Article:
More than You Can Handle: Decentralization and Spending Ability of Peruvian Municipalities

34 Pages Posted: 20 Apr 2016

See all articles by Norman Loayza

Norman Loayza

World Bank - Research Department

Jamele Rigolini

New York University (NYU) - Department of Economics

Oscar Calvo‐González

World Bank

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Date Written: August 1, 2011

Abstract

In the past three decades, emerging countries have gone through extensive decentralization reforms. Yet, there are no studies assessing quantitatively the relative importance of various factors known to affect the success of decentralization. This paper builds on a comprehensive dataset the authors constructed for Peru, which merges municipal fiscal accounts with information about municipalities' characteristics such as population, poverty, education, and local politics. The paper then analyzes the leading factors affecting the ability of municipalities to execute the allocated budget using complementary methodologies, from least squares to quantile regression analyses. According to the existing literature and the Peruvian context, the analysis divides these factors into four categories: the budget size and allocationprocess; local capacity; local needs; and political economy constraints. Although all four factors affect decentralization, the largest determinant of spending ability is the adequacy of the budget with respect to local capacity. The results confirm the need for decentralization to be implemented gradually over time in parallel with strong capacity building efforts.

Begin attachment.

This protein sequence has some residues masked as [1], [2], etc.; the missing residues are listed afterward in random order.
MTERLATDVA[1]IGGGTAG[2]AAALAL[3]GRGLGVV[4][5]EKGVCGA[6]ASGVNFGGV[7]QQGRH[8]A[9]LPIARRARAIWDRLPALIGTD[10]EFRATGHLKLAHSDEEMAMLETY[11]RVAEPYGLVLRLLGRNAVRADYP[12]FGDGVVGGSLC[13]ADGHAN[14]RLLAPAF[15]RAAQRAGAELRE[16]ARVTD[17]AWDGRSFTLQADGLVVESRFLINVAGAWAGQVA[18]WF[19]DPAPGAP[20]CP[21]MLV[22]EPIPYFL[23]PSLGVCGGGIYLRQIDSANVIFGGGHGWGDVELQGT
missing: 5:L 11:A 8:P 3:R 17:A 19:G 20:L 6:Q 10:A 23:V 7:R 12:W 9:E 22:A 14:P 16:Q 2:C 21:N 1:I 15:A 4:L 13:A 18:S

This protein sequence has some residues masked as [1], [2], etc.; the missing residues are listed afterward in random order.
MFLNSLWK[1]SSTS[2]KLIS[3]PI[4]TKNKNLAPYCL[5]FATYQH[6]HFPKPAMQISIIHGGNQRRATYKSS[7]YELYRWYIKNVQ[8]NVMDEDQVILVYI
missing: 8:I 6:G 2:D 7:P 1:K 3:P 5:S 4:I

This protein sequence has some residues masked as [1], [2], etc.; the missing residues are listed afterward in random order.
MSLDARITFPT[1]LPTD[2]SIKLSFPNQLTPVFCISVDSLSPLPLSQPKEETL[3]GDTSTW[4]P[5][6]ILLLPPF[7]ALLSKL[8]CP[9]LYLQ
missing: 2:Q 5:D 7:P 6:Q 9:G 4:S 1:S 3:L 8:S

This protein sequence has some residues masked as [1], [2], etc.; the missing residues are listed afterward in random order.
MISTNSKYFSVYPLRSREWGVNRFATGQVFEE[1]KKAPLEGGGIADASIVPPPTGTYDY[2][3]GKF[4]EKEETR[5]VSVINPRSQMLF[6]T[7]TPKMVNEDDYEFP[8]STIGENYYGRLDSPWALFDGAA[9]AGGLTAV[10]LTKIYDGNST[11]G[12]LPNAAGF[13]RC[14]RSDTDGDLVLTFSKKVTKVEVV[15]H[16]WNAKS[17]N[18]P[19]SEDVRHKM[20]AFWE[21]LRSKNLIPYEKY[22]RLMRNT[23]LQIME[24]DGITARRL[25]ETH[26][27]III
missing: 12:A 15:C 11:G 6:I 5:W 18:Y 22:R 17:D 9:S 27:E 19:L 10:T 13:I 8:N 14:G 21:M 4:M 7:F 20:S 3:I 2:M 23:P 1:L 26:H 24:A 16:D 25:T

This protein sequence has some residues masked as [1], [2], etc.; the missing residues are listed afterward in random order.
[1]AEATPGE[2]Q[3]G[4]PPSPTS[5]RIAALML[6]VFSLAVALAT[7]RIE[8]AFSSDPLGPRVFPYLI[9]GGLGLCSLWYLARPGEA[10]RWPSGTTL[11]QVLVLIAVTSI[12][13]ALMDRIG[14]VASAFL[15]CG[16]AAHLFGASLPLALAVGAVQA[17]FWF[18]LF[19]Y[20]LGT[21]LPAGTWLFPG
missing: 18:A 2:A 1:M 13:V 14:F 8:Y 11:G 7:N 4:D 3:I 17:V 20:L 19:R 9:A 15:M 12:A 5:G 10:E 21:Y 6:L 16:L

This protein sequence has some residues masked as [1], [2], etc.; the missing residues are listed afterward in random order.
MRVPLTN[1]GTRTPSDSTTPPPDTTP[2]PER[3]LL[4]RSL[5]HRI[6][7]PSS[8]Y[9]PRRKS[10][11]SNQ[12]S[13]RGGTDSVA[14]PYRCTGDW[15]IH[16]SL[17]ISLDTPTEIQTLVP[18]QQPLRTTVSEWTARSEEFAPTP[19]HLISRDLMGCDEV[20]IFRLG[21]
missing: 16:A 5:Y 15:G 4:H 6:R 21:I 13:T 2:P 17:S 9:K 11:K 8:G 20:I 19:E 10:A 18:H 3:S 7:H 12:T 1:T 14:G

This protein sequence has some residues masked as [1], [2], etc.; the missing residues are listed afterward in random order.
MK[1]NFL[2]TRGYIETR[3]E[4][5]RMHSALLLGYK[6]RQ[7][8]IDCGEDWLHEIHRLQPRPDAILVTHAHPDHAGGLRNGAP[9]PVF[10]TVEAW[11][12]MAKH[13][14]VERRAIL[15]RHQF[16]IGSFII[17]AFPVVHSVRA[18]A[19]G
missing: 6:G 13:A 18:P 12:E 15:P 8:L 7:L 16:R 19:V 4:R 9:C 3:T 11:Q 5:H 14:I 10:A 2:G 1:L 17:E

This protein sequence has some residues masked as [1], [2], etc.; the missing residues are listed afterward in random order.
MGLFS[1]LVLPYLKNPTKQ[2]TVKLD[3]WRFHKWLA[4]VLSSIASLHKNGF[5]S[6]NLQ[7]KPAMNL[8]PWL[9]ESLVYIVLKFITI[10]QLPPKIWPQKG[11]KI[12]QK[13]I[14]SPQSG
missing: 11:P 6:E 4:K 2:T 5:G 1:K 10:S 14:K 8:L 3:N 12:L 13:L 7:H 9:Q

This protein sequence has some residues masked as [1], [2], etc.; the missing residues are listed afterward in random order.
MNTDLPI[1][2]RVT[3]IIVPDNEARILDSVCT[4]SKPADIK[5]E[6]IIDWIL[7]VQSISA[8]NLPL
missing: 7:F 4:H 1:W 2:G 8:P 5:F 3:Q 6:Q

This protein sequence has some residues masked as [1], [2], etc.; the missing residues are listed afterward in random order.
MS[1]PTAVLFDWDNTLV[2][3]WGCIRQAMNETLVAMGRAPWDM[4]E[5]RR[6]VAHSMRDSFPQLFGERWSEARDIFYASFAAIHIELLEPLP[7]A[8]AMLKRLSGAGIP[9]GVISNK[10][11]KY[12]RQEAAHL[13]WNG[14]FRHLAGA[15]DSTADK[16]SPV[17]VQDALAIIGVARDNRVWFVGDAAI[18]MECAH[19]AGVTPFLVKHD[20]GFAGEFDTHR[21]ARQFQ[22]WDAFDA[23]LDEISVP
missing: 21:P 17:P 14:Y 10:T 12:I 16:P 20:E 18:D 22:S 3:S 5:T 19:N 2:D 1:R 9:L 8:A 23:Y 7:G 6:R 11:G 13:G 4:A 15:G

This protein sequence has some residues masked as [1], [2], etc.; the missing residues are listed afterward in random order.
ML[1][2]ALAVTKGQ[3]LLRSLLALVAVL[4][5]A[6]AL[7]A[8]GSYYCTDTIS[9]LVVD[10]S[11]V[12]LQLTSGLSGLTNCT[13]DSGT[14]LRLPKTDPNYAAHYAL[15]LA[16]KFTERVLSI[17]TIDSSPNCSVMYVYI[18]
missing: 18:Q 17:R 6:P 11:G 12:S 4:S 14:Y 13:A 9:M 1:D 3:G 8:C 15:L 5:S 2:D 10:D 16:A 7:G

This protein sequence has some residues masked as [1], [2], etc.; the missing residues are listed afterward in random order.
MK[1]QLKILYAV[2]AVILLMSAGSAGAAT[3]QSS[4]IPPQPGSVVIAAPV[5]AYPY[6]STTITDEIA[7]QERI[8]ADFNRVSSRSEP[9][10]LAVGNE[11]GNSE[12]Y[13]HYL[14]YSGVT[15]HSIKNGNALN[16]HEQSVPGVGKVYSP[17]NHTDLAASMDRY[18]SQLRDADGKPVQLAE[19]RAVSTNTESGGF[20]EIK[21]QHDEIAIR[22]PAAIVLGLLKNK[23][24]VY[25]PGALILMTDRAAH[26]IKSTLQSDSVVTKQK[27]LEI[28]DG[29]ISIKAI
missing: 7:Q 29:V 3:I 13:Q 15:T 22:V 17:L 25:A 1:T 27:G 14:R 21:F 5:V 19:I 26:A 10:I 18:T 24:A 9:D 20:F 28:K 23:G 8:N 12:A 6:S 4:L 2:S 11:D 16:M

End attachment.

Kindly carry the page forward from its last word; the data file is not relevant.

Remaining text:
Keywords: Public Sector Expenditure Policy, Subnational Economic Development, Debt Markets, Political Economy, Municipal Financial Management

Suggested Citation

Loayza, Norman and Rigolini, Jamele and Calvo-Gonzalez, Oscar, More than You Can Handle: Decentralization and Spending Ability of Peruvian Municipalities (August 1, 2011). World Bank Policy Research Working Paper No. 5763. Available at SSRN: https://ssrn.com/abstract=1911715

Norman Loayza (Contact Author)

World Bank - Research Department ( email )

1818 H Street, N.W.
Washington, DC 20433
United States

Jamele Rigolini

New York University (NYU) - Department of Economics ( email )

269 Mercer Street, 7th Floor
New York, NY 10011
United States

Oscar Calvo-Gonzalez

World Bank ( email )

1818 H Street, NW
Washington, DC 20433
United States

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